[C]ongress has a wonderful power that only judges and lawyers know about. Congress has a power to keep silent. . . . Of course, when [C]ongress keeps silent, it takes an expert to know what it means. But the judges are experts. They say that [C]ongress by keeping silent sometimes means that it is keeping silent and sometimes means that it is speaking.1
In simplistic constitutional terms, Congress makes law that the President enforces. More specifically, Congress makes law by enacting statutes through a series of specific requirements outlined in Article I, Section 7, and, unless acting under his own constitutionally assigned power, the President is bound by that law. To the formalist, who believes in strict adherence to the constitutionally prescribed boundaries between law enactment and law enforcement, that is the end of the story.2 The Supreme Court recognized the importance of formal requirements and their impact on the separation of powers when it struck down the legislative veto because it failed to follow the constitutional rules.3 On the other hand, to the functionalist, who values greater flexibility, there is more to the story.4 And, in fact, other Supreme Court decisions indicate that on occasion Congress effectively asserts its own authority, or constrains the authority of the President, not by formal enactment of law, but by doing nothing at all.5
As the epigraph above adroidy observes, the judiciary alone decides whether Congress has spoken through silence. Courts wield significant power in determining whether the President has acted appropriately in the face of congressional inaction, and they should tread lightly as their judgments trace the boundaries between legislative and executive power. Where Congress has failed to act or purposely chosen not to act, a gap in authority or power remains, which the President often feels compelled to fill.6 Executive action in such situations would appear to fall within the second category described by Justice Jackson in his Toungstown Sheet & Tube Co. v. Sawyer concurrence:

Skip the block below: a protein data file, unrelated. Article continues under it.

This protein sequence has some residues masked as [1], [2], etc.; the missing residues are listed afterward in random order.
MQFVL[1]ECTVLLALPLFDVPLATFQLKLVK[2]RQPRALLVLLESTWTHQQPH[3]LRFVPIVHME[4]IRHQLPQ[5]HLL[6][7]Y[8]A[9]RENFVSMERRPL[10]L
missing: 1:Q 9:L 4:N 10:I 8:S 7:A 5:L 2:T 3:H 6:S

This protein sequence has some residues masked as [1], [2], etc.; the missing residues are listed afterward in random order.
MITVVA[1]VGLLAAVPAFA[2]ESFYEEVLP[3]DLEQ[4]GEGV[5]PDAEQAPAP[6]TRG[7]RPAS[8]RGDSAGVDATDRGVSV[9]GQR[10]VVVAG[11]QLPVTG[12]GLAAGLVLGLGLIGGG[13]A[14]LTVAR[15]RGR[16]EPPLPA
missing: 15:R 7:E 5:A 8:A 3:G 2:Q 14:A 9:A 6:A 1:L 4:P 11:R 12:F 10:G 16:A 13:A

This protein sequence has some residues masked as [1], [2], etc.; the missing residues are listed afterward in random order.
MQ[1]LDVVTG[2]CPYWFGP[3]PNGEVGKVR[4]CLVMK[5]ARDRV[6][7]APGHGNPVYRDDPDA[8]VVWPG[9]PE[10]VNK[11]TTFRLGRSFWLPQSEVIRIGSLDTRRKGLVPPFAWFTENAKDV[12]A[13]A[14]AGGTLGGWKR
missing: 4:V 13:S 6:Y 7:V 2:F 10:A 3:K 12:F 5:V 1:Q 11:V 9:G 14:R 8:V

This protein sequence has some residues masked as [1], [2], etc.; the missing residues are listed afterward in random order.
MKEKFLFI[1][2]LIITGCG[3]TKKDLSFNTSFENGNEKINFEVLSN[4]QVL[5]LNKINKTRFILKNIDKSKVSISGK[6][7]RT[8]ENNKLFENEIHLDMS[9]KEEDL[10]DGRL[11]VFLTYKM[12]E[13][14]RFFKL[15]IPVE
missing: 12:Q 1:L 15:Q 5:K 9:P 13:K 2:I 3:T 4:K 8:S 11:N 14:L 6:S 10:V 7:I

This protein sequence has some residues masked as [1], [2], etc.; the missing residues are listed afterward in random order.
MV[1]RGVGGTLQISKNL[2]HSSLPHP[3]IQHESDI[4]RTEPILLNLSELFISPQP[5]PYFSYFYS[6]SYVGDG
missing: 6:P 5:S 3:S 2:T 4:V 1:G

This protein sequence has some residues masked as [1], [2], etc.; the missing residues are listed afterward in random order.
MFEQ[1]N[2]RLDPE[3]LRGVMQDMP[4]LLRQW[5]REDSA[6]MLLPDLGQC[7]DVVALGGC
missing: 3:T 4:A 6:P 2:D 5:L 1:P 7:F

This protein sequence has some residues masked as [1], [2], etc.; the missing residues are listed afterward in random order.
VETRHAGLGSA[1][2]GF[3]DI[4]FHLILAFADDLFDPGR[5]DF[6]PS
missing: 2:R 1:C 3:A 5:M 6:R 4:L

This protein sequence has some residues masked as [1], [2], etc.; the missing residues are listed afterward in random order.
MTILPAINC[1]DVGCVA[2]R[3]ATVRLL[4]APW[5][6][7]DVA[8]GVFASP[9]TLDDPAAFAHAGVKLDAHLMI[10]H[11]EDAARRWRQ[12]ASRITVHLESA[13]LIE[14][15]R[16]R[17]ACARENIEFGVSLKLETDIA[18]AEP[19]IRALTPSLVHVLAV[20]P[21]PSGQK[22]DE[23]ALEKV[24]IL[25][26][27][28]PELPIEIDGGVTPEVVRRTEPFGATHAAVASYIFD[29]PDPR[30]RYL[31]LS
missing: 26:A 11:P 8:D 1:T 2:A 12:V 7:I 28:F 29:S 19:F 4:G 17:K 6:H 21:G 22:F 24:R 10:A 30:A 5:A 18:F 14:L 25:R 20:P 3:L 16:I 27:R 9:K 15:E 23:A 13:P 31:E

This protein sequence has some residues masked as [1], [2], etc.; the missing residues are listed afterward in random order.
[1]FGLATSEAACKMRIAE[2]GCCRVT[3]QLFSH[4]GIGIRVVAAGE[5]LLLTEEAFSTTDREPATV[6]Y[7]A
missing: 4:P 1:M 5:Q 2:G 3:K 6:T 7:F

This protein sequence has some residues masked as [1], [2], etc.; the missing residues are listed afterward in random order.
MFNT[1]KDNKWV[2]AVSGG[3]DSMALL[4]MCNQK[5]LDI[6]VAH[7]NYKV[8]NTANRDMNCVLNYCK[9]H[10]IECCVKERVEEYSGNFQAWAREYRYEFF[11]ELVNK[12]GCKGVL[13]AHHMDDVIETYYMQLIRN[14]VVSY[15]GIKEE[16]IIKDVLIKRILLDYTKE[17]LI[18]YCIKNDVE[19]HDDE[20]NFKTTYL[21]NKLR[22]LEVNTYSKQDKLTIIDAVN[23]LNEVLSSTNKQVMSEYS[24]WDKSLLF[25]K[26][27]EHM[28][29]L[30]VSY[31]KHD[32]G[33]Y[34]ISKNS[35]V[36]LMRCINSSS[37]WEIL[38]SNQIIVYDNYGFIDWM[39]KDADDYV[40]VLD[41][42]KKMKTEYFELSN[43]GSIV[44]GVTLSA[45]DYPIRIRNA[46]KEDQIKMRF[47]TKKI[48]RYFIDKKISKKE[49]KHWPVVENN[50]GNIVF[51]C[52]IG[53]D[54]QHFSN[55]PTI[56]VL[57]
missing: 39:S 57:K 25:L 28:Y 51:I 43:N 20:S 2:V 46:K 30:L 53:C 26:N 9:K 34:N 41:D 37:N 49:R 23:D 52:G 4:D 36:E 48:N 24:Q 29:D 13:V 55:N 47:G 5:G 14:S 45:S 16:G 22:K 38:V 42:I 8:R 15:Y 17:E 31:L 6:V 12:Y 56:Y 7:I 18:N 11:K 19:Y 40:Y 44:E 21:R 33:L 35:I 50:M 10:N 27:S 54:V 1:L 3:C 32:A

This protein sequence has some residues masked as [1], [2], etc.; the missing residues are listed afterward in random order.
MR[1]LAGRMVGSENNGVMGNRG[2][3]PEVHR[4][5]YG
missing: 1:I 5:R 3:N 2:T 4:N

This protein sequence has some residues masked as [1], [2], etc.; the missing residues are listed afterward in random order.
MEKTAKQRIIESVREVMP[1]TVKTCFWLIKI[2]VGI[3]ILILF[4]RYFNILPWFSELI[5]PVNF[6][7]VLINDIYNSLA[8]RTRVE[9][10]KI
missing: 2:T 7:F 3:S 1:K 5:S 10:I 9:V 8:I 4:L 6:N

When the President acts in absence of either a congressional grant or denial of autiiority, he can only rely upon his own independent powers, but there is a zone of twilight in which he and Congress may have concurrent authority, or in which its distribution is uncertain. Therefore, congressional inertia, indifference or quiescence may sometimes, at least as a practical matter, enable, if not invite, measures on independent presidential responsibility. In this area, any actual test of power is likely to depend on the imperatives of events and contemporary imponderables rather than on abstract theories of law.7
Where congressional intention is difficult to discern, as in the case of inaction, this "zone of twilight" provides judges with crucial wiggle room to navigate their way to an outcome that maintains proper balance between the powers of the Executive and Legislative Branches.
However, when judges find implied meaning in congressional inaction this wiggle room disappears, creating an analytical paradox in that an adaptable, functionalistic approach to what constitutes congressional will leads to a clearer, more determinate conclusion on the validity of the executive action.8 Depending on the result of such judicial determination, the executive action either falls into Jackson's first category, where executive "authority is at its maximum" because "the President acts pursuant to an express or implied authorization of Congress";9 or the third category, where executive authority "is at its lowest ebb" because "the President takes measures incompatible with the expressed or implied will of Congress."10 The validity of executive actions thus depends to a large degree on whether courts hear the implied will of Congress in silence. Given the tremendous authority of the judiciary to shape the separation of powers in our constitutional system, it is essential that the judicial branch play a measured role as referee and avoid the pitfalls of giving too much voice to congressional silence. …